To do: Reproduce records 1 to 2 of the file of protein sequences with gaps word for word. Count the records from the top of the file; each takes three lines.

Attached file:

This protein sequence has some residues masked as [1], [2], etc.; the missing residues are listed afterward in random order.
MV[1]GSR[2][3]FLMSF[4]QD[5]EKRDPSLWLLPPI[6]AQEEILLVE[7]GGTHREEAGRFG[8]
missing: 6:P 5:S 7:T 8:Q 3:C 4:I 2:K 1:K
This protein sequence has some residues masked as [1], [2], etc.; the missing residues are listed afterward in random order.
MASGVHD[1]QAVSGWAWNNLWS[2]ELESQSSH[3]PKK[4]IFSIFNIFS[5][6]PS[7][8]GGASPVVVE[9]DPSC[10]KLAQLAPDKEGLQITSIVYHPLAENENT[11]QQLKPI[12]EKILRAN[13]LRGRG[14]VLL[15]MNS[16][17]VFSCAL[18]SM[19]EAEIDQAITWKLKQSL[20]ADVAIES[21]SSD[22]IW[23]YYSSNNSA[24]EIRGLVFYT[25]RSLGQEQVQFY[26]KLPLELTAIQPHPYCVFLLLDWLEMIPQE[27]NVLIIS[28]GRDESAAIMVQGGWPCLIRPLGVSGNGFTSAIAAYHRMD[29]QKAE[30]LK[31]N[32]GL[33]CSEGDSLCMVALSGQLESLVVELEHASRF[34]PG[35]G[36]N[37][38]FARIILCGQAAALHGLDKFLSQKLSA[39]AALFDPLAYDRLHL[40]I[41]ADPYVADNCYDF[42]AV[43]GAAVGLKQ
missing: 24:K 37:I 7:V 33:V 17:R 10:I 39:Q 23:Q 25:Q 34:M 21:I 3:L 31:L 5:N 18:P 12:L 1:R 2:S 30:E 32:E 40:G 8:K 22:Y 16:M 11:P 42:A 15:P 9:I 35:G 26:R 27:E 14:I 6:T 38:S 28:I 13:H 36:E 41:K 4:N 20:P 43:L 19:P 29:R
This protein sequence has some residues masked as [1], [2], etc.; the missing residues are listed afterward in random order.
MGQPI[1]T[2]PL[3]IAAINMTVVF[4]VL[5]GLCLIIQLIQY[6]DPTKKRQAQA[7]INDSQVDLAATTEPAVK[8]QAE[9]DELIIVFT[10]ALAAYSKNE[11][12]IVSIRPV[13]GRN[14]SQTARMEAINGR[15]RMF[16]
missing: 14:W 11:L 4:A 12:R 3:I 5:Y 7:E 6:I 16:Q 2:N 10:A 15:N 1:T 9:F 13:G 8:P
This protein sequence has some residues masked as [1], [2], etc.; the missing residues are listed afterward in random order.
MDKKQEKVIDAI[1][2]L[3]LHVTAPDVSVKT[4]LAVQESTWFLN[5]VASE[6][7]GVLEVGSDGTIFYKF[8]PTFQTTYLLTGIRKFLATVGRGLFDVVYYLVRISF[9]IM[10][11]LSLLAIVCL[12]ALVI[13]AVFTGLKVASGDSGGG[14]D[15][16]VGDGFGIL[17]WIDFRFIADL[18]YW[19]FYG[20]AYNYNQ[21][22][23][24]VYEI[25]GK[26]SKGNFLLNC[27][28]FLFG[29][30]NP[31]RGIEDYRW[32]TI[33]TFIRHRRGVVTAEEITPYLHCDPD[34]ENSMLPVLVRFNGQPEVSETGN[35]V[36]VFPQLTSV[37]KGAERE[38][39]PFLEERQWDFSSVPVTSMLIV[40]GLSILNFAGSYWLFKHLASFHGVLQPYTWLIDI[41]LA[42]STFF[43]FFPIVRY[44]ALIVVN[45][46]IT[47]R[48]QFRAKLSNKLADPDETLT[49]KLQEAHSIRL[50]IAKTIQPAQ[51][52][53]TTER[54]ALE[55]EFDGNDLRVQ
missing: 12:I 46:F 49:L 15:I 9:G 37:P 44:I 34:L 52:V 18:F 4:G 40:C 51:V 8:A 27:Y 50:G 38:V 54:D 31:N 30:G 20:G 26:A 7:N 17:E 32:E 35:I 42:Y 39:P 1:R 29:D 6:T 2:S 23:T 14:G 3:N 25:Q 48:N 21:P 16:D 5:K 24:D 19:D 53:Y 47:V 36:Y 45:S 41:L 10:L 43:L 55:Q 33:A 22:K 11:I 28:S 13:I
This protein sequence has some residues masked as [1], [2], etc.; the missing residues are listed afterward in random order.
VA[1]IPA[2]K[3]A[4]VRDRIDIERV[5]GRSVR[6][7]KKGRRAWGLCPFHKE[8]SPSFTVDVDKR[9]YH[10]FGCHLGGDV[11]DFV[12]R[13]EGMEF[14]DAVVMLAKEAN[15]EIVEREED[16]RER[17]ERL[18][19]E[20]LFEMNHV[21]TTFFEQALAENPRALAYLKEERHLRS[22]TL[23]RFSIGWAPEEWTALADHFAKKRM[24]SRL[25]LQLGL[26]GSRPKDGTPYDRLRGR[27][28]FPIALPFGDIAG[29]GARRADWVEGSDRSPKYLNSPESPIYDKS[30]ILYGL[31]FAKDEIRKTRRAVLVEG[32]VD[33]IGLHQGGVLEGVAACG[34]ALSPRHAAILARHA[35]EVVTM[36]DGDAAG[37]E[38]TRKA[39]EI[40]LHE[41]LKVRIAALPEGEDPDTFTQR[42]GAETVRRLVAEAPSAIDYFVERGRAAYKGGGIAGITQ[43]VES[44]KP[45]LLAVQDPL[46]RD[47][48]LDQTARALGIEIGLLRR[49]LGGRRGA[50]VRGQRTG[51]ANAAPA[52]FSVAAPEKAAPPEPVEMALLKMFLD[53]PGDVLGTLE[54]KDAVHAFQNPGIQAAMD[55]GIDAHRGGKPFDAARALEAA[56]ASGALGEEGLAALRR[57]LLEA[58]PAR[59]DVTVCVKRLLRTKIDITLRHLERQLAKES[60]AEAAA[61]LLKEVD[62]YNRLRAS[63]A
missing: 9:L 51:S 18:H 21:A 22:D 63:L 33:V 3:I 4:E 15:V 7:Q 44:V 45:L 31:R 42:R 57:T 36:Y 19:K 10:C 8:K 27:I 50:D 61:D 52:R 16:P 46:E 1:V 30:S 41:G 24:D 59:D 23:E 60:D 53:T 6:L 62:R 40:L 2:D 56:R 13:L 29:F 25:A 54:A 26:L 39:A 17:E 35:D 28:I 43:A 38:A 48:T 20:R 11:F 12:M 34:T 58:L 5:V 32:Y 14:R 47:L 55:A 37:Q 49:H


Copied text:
This protein sequence has some residues masked as [1], [2], etc.; the missing residues are listed afterward in random order.
MV[1]GSR[2][3]FLMSF[4]QD[5]EKRDPSLWLLPPI[6]AQEEILLVE[7]GGTHREEAGRFG[8]
missing: 6:P 5:S 7:T 8:Q 3:C 4:I 2:K 1:K
This protein sequence has some residues masked as [1], [2], etc.; the missing residues are listed afterward in random order.
MASGVHD[1]QAVSGWAWNNLWS[2]ELESQSSH[3]PKK[4]IFSIFNIFS[5][6]PS[7][8]GGASPVVVE[9]DPSC[10]KLAQLAPDKEGLQITSIVYHPLAENENT[11]QQLKPI[12]EKILRAN[13]LRGRG[14]VLL[15]MNS[16][17]VFSCAL[18]SM[19]EAEIDQAITWKLKQSL[20]ADVAIES[21]SSD[22]IW[23]YYSSNNSA[24]EIRGLVFYT[25]RSLGQEQVQFY[26]KLPLELTAIQPHPYCVFLLLDWLEMIPQE[27]NVLIIS[28]GRDESAAIMVQGGWPCLIRPLGVSGNGFTSAIAAYHRMD[29]QKAE[30]LK[31]N[32]GL[33]CSEGDSLCMVALSGQLESLVVELEHASRF[34]PG[35]G[36]N[37][38]FARIILCGQAAALHGLDKFLSQKLSA[39]AALFDPLAYDRLHL[40]I[41]ADPYVADNCYDF[42]AV[43]GAAVGLKQ
missing: 24:K 37:I 7:V 33:V 17:R 10:I 39:Q 23:Q 25:Q 34:M 21:I 3:L 31:L 5:N 18:P 12:L 1:R 2:S 30:E 32:E 40:G 8:K 22:Y 16:M 11:P 42:A 15:P 9:I 35:G 26:R 27:E 14:I 6:T 38:S 28:I 13:H 36:E 41:K 4:N 20:P 43:L 19:P 29:R